The Future of Work in Government


The Future of Work in Government

Tuesday, February 27th, 2018 - 13:31
The headlines in the news these days about the government’s workforce and workplace focus on pay, pensions, and performance. But what will the headlines look like twenty years from now?

Of course, we can’t predict the future of either the government workforce or workplace, especially not in the distant year 2040.  But we can envision what it might look like, given what we know about trends underway today.

The IBM Center – as part of it 20th anniversary activities this year – is looking twenty years ahead.  It recently held its first in a series of “Envision Government in 2040” sessions, starting with “the future of work in government.” This small group session spurred a fast-paced conversation that raised more questions than answers, but concluded that we need to start preparing now for that future, whatever it might be:

The Workforce.  The Tech Revolution is happening faster than we are ready to absorb, writes Darrell West in a new book to be released in May.  There will be fewer full-time employees in government – just look at the staff sizes of places like Facebook and Google which are on the cutting-edge of the future workforce in the private sector.

Estimates of job displacement as a result of a variety of new technologies – artificial intelligence, robotics, 3-D printing, nanotechnology, virtual and augmented reality, etc. – vary depending on the studies involved. Strategists are saying that the role of humans will need to shift from accumulating and synthesizing knowledge (which can increasingly be done by artificial intelligence) to skills such as empathy, experimentation, and innovation. And, this would require a reorientation of our education system. With this in mind, the emphasis will be on re-skilling and re-deploying the workforce, not replacing it.

However, certain kinds of work may go away. Work that is repetitive in nature, such as transactional services such as HR and financial management, will largely be automated and likely be candidates for being contracted out to the private sector for delivery.

Some questions raised in the Envision Session:

  • To catalyze the transition, do we centralize the civil service to ensure an equitable transition or decentralize it to allow greater experimentation and variation?
  • How do we accelerate the movement of the workforce via re-skilling and re-deployment vs. restructuring and replacing? What is the role of agencies in doing this with their workforces?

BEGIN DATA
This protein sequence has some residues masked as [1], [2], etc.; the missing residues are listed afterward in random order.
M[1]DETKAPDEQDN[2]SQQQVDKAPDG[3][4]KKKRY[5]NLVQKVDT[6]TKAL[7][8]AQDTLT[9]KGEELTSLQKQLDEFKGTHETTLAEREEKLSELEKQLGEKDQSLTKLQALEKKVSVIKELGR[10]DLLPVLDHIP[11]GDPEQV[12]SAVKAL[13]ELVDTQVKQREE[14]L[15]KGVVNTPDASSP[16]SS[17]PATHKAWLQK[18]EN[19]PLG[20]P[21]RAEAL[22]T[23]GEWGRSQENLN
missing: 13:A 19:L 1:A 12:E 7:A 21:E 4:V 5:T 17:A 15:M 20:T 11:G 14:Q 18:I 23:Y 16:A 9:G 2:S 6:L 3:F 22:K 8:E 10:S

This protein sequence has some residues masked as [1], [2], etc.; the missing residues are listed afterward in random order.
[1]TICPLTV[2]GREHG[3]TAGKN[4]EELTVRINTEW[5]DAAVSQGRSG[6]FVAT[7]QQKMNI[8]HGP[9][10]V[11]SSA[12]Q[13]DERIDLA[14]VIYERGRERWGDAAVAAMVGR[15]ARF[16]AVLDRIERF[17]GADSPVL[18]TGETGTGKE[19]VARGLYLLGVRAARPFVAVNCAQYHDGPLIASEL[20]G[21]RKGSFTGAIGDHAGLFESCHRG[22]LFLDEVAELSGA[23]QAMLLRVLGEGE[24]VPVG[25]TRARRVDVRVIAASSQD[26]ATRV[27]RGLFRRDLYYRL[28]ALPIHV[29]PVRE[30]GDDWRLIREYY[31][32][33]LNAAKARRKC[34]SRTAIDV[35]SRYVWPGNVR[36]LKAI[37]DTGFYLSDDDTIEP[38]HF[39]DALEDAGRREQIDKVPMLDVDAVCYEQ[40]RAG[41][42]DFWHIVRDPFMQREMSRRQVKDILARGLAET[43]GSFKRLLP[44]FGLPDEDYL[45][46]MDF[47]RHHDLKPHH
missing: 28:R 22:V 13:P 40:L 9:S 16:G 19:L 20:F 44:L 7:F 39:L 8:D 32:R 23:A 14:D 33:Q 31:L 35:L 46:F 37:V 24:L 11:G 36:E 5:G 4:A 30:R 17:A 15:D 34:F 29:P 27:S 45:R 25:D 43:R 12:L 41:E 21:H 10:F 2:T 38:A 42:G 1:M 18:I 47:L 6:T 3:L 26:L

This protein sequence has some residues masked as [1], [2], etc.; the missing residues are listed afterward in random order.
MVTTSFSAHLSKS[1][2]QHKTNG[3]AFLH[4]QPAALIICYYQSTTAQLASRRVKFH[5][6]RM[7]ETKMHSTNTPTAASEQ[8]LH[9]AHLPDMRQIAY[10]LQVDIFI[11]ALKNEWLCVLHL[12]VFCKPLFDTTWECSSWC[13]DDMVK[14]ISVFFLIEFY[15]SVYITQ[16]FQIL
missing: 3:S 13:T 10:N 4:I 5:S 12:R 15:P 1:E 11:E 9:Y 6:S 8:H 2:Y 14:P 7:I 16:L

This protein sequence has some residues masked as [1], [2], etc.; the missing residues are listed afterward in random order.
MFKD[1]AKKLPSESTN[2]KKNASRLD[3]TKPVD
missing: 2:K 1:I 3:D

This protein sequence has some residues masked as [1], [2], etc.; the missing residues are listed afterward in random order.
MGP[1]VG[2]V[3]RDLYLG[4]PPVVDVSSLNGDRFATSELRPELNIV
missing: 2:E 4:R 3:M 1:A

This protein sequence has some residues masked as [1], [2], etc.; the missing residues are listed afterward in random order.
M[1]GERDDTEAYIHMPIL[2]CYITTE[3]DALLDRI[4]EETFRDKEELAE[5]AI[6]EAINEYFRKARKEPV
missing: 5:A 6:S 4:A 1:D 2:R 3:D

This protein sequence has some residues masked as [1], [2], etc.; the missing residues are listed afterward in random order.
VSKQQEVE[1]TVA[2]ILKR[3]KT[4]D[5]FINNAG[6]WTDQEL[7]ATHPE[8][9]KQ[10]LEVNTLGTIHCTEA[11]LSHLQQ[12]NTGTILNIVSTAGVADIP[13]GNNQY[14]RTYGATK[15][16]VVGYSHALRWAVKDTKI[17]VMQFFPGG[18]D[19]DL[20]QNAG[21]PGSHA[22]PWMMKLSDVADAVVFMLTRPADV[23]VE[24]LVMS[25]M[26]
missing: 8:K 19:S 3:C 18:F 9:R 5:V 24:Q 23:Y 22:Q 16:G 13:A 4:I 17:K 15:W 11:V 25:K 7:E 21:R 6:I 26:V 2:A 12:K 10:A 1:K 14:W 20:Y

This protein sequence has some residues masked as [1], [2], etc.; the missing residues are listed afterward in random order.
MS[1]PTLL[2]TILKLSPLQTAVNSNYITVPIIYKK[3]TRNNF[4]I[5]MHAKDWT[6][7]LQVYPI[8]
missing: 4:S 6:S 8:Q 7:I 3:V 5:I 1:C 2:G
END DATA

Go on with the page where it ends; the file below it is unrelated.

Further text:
• How do we create “blended” workforces – e.g., artificially-augmented employees vs. non-augmented employees? Will there be different hiring and performance assessment criteria for each type?
  • Will the employment model change, with a larger part-time/gig economy workforce in government?

The Workplace. The increasing interconnectedness among people and machines will increasingly allow people to work from anywhere via virtual reality and other participatory systems, allowing individuals and teams to still feel as connected as if they were co-located.  This increase in connectivity will allow opportunities for less physical travel and greater flexibility for geographic locations for individuals and organizations. But this also implies greater investments in digital infrastructure to allow this to happen.

Preparing Today for Change Tomorrow. Technology is typically being seen as augmenting, not replacing, today’s workers. But increasingly the role of workers will change.  For example, STEM education is seen as important up until about 2035, but increasingly less so as a result of AI advances after that point.  After that point, other human traits will become more important in the workplace, such as empathy and imagination. As one report notes: “Computers are great at optimizing, but not so great at goal-setting, or even using common sense.”

What Comes Next?  The “Future of Work” envisioning session was the first of several envision sessions in the works.  The next will focus on the impact of Artificial Intelligence, to be followed by several others.  Each of these sessions are being used to inform selected authors as they draft chapters for our “Future of Government: 2040” book to be published this Fall, so keep tuned!

Also, don’t forget the Challenge Grant contest!  We know we don’t have all the good ideas for envisioning the future of government and this contest lets you contribute your ideas.  Launched six weeks ago, the deadline for submitting your idea is Tomorrow – no later than midnight, Wednesday, February 28th!